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Research on the identification and evaluation of autism spectrum disorders (ASD) is reviewed and best practices for clinical work are discussed. The latest research on diagnostic tools, and their recommended use, is also reviewed. Recommendations include the use of instruments designed to assess multiple domains of functioning and behavior, the inclusion of parents and caregivers as active partners, and the consideration of developmental factors throughout the diagnostic process.
“Michael is a 9-year old male with a history of language delays. Currently, his expressive language seems to be at age level. However, he demonstrates difficulty following instructions at home and at school. Most notably, his peer interactions are poor. Though Michael is interested in his peers, he does not have friends. Recently, he has been struggling academically as well.”
“Olivia is a 5-year old female who is described as ‘precocious’. Her parents are most concerned about her increasing physical aggression. She hits and bites others. Olivia is also quite particular about how the activities in her day are conducted. Notably, Olivia does not play imaginatively with other children though she loves to watch and imitate her favorite videos.”
“Tony is a 2-year old boy who is often fearful. He demonstrates anxiety in new environments and often clings to his parents. Tony’s parents also expressed a concern about his lack of language. Tony uses a limited number of single words, but often, he does not speak at all. It is not clear how much speech Tony understands at this time.”-adapted from clinical intake notes
As illustrated in the examples above, referrals to autism specialty clinics frequently span the full spectrum of the disorder and often involve diverse symptom presentations. Such heterogeneity in autism spectrum disorders (ASDa) makes identification of the disorder a complex process. How are physicians to contend with this challenge in diagnosing ASD? Given such variability in symptom expression, what makes for a reasonable ASD evaluation?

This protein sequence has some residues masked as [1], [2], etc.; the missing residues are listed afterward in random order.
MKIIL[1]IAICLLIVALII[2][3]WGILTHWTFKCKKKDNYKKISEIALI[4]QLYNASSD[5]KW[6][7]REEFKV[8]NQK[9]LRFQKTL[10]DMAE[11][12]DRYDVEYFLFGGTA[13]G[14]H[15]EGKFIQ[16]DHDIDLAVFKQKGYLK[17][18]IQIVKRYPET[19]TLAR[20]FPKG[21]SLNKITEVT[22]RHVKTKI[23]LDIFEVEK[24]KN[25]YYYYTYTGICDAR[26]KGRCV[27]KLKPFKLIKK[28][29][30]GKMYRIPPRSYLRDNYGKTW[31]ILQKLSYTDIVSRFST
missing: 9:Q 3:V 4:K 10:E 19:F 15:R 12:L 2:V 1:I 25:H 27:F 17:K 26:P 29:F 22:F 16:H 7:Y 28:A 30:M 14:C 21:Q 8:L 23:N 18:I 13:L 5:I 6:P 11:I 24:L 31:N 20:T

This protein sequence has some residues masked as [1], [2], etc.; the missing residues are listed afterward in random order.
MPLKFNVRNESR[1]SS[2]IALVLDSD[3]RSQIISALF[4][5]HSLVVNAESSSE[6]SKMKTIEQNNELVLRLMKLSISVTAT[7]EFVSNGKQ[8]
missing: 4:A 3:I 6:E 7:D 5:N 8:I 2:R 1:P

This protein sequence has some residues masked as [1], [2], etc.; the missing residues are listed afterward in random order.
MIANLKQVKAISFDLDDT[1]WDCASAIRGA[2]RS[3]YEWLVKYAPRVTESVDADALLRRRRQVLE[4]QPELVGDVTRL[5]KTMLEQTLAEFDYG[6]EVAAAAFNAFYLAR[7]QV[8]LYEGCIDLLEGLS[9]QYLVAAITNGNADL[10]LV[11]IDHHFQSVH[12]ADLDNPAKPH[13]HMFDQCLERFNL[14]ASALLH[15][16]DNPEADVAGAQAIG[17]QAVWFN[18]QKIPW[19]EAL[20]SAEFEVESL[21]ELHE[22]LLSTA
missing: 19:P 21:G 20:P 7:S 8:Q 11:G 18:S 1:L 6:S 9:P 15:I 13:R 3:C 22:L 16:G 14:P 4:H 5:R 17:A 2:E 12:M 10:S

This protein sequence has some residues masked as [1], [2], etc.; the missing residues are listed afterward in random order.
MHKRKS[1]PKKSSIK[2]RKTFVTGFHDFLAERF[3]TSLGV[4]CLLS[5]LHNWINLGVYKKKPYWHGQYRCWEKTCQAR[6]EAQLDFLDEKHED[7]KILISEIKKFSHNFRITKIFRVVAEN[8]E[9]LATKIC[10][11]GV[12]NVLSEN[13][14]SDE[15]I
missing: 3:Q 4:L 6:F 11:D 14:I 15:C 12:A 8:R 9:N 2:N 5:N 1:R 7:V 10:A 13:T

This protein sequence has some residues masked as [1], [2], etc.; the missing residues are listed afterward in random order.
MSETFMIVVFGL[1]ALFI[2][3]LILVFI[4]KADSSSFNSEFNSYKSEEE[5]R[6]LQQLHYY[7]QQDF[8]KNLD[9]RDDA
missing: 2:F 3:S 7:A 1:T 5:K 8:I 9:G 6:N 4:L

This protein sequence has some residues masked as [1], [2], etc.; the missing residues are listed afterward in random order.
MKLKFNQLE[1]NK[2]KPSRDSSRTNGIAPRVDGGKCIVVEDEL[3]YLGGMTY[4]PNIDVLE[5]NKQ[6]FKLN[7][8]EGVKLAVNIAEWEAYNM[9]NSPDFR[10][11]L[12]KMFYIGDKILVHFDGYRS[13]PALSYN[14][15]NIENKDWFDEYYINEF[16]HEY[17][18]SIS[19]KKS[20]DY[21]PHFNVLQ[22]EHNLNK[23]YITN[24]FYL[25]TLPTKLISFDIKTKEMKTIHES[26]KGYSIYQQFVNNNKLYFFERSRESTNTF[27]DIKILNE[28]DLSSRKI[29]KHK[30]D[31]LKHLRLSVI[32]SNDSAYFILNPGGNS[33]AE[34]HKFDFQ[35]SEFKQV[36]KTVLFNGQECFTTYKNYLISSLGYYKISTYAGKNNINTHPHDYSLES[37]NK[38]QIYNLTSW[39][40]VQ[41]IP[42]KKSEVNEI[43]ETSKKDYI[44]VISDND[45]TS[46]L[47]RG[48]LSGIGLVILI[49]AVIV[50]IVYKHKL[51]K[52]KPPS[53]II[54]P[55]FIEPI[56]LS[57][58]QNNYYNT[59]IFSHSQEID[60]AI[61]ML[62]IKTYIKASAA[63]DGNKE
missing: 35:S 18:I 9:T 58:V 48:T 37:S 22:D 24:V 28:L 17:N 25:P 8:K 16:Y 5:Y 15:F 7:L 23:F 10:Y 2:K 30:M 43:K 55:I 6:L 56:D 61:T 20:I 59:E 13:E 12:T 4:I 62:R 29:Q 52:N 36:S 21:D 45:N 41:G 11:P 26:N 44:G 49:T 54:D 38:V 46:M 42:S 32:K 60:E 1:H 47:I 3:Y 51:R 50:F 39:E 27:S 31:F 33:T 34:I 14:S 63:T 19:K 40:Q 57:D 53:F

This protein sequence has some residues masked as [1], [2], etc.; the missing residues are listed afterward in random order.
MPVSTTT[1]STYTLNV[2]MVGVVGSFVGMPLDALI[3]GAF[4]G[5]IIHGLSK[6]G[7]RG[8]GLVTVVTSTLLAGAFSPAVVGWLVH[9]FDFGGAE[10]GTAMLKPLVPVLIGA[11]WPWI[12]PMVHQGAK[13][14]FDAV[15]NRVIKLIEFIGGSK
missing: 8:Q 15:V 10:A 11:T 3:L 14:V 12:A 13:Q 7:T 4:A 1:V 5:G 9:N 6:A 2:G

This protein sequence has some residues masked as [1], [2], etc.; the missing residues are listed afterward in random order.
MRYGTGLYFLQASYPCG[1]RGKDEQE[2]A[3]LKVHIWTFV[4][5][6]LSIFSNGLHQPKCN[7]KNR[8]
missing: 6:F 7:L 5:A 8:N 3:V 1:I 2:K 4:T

The past decade has seen many advances in the availability of standardized ASD testing tools as well as increased knowledge about the variability in symptom expression. In addition, researchers have learned much about caregivers’ varied experiences with the referral and diagnostic process that can inform clinical work. This chapter describes these insights with the goal of highlighting best practices for evaluating ASD.
The American Academy of Pediatrics1 and the American Psychological Association2 have recommended an approach to the identification of ASD that involves step-wise, and at times, recursive surveillance. Starting at pediatric (e.g.; “well baby”) appointments, the approach calls for formal screening if behaviors of concern are noted during surveillance (see Patel’s review of screening recommendations in this issue). If screening, including any caregiver concern, indicates cause for attention, this is to be followed by formal diagnostic assessment. In the years following the publication of these guidelines, the identification of ASD appears to have improved somewhat.3 However, many children continue to be first identified by their educational programs4,5, and a significant minority of children with ASD are likely to be undiagnosed.4, 6
A contributing factor to the problem of under-identification likely results from the variability of symptom expression in ASD. As we have learned, the presentation of ASD can range from a child who is nonverbal and unlikely to make social initiations, to a child who is verbally fluent, but overly reliant on previously learned scripts of speech and social behavior (Ghaziuddin provides a detailed review of the clinical features of ASD in this issue). Because of this variability in symptom type and severity, diagnostic decision-making is a complex process; no singular algorithm can be applied to the diagnosis of ASD. In a clinical sense this has meant that no one behavior, such as responding to name or joint attention, excludes a diagnosis of ASD.7 For example, though responding to his or her name and responding to joint attention are important characteristics of ASD in toddlers, most children with ASD can carry out both of these actions by older preschool.8 Even as a toddler, a very intelligent child who understands his name and follows a point may still merit a diagnosis of ASD because he or she does not seek to share enjoyment with others, smile back to people except during intense physical activity, show any interest in his or her siblings or same-age peers and use language to answer questions or make socially-directed comments.